Victims' families brace for CTV building collapse inquiry
Family, friends and colleagues of the 115 people who died in the Canterbury Television building want answers.
They will be a step closer when the biggest single site of tragedy in the February 2011 earthquake is examined at an eight-week Royal Commission hearing starting on Monday.
More than 80 witnesses will be called at the hearing, which will cover the initial building consent issued by the Christchurch City Council, the construction and design, identification of a structural weakness in 1990 and the assessment after the September 4 and Boxing Day quakes in 2010.
Commission executive director Justine Gilliland said the hearing would be "inquisitorial, not adversarial", as the commission's role was not to apportion blame.
The first two weeks of the hearing will focus on witnesses, including the building occupants. They include level- six occupant Nilgun Kulpe, who said the building "dropped like we were in an elevator", and CTV receptionist Mary-Ann Jackson, who told media at the time that she felt the building coming apart as she ran out.
Some family members plan to attend most of the hearing, but for others the prospect is too raw.
Maurice Gardiner, whose sister, Donna Manning, was a CTV personality, said he would attend the hearing where possible. He was unsure if other family members would be present.
"I'm extremely interested to see the outcome - not to apportion blame, but to learn from it," Gardiner said.
"It needs a full, in-depth look at what's happened."
The scope of the hearing was "very good" and he expected mixed emotions during the eight weeks.
"No doubt it will bring up memories and stir up emotions people maybe haven't dealt with from the point of the view of the building and whether something could have been done to save all those people," Gardiner said. "People may be anxious and angry about that. As far the hearing goes, I think it will be a good thing and a healing thing for people as well."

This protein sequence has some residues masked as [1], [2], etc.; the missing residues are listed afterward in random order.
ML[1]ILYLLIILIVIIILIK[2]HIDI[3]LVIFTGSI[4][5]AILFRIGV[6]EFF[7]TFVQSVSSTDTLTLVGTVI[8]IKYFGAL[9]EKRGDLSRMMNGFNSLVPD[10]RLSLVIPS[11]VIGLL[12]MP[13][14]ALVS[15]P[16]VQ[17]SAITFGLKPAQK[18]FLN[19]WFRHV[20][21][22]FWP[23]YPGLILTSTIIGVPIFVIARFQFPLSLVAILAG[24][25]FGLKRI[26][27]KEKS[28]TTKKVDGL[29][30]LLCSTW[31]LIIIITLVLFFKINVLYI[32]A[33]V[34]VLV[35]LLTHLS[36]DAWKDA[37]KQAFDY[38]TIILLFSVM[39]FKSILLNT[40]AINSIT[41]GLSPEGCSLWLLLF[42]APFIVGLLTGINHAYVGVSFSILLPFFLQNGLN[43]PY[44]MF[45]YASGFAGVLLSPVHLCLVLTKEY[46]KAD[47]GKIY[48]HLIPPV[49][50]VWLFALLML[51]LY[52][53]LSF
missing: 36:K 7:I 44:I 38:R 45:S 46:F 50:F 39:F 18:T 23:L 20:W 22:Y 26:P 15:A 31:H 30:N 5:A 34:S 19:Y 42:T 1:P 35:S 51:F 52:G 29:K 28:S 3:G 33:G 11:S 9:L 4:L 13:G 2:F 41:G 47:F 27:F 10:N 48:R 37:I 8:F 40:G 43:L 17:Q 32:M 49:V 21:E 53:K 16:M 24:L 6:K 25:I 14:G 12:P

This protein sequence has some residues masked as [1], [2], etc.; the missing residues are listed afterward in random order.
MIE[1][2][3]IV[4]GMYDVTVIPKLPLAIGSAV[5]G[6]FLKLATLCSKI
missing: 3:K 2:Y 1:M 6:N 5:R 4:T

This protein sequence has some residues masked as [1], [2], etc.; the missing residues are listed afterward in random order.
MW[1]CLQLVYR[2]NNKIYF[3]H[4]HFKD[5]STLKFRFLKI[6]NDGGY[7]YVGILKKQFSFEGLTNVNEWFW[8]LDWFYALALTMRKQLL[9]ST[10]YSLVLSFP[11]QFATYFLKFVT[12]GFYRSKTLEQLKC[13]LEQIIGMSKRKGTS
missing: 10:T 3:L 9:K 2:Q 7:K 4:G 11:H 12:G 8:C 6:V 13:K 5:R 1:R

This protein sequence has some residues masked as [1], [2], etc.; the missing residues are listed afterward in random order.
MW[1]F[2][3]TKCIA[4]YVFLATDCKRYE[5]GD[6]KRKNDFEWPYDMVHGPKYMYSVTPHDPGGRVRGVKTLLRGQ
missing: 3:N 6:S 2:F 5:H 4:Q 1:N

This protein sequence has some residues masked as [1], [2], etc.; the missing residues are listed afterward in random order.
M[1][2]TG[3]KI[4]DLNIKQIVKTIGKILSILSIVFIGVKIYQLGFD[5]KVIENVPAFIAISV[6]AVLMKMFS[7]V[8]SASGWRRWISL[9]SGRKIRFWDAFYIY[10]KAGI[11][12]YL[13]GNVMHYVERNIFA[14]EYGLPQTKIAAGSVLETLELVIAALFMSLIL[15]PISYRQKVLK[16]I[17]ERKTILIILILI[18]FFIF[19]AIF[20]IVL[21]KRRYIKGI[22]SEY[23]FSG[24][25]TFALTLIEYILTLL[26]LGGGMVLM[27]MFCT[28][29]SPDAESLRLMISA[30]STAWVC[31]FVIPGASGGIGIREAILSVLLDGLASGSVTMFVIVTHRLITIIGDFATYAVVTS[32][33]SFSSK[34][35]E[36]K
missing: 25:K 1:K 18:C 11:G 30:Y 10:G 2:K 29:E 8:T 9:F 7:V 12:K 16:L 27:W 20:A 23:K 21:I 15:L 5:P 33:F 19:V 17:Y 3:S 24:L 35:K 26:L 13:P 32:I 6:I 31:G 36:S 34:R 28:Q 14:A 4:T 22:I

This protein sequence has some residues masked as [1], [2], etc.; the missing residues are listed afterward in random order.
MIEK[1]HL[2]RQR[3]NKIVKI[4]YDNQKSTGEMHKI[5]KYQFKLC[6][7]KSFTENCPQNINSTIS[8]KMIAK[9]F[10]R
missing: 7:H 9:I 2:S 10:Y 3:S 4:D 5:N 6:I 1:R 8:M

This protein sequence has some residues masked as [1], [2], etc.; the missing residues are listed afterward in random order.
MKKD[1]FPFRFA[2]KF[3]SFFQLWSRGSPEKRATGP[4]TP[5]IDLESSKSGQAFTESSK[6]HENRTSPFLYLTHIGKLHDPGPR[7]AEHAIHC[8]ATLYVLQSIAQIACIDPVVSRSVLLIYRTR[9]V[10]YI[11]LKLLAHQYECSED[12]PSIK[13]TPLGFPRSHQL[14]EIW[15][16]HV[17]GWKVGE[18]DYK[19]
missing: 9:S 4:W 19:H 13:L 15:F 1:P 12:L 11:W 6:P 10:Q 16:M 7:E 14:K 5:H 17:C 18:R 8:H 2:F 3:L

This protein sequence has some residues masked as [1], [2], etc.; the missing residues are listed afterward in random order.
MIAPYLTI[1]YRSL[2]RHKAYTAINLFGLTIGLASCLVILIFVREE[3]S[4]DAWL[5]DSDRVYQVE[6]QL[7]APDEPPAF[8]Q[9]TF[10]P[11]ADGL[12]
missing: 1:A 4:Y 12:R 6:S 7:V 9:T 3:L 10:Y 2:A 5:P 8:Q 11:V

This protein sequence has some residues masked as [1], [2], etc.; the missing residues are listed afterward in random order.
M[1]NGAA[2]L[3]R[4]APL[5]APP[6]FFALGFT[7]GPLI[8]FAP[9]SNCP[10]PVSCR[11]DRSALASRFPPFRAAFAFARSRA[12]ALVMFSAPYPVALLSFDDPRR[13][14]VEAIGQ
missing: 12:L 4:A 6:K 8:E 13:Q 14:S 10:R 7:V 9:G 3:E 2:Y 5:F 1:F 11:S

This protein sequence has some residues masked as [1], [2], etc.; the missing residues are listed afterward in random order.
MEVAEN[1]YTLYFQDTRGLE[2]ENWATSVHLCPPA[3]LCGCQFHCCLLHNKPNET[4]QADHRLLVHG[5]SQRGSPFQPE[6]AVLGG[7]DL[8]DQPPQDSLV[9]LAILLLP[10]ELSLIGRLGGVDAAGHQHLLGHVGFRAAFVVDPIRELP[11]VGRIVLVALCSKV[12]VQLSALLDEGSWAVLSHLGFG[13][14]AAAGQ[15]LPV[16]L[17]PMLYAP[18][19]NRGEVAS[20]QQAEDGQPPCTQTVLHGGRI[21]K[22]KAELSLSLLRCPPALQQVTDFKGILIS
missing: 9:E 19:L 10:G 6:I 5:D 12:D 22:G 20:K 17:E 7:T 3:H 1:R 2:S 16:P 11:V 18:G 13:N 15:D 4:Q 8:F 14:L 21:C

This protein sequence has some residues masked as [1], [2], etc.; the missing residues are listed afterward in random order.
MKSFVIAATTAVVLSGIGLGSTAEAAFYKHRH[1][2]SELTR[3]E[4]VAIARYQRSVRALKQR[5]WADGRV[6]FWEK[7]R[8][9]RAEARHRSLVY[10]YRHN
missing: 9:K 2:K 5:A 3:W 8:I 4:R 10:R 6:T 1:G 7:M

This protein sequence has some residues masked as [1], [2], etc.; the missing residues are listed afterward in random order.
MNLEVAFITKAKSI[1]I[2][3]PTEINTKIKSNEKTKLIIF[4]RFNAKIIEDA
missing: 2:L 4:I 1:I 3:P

Geoff Brien's wife, Pam, a police administrator, was at a work-related appointment at CTV when the quake struck.
Sitting through the details that led to her death would be "too hard".
"I'll keep an eye on it, but at the end of the day it's going to be a blue duck, isn't it? Nothing's going to happen," Brien said.
A Building and Housing Department report issued in February found the building did not meet the standards of the day.
Brittle columns, intense ground shaking and the asymmetrical layout of shear walls were largely to blame, it found.
The report concluded that concrete in many of the building's columns was significantly weaker than it should have been.
Engineers had previously concluded that the six-storey building, constructed in 1986, had "pancaked", demonstrating major failures in design or construction methods, or both.
The collapse claimed the lives of 28 Japanese students from the Toyama College of Foreign Languages.
A media team from Japan will travel to Christchurch to cover the hearing, while other international news organisations plan to follow it through a live internet feed.
Toyama president Hisao Yoshida said he expected the truth would be "revealed at long last".
"We hope on behalf of our deceased and injured students, and their bereaved families, that every factor which is related with the collapse of the CTV building is made open to the public, and we would like to know why our beloved students [lost] their precious lives," he said.
Former CTV journalist Emily Cooper, who was on a job at Hagley Park when the quake hit, said it would be difficult covering the hearing in her new radio role.
"I covered the inquest and the previous commissions for CTV, and while that was hard, it was still quite fresh. Now, this far down the track, it just brings everything up again and is quite hard to take in."
Cooper wanted to cover the hearing out of "duty" to her 16 workmates who died.
"I know they would do it if they were in my position."
She wanted to know what caused the collapse.
"I worked in that building, I lost my friends in that building and I want answers, not only for myself, but also for the families," she said. "We all had concerns and we want those concerns to be brought up."
Hearings on assessments carried out after the earthquake, and roles and responsibilities, including the training of engineers and organisation of the engineering profession, are scheduled for September.
The commission has until November 12 to complete its work.
- © Fairfax NZ News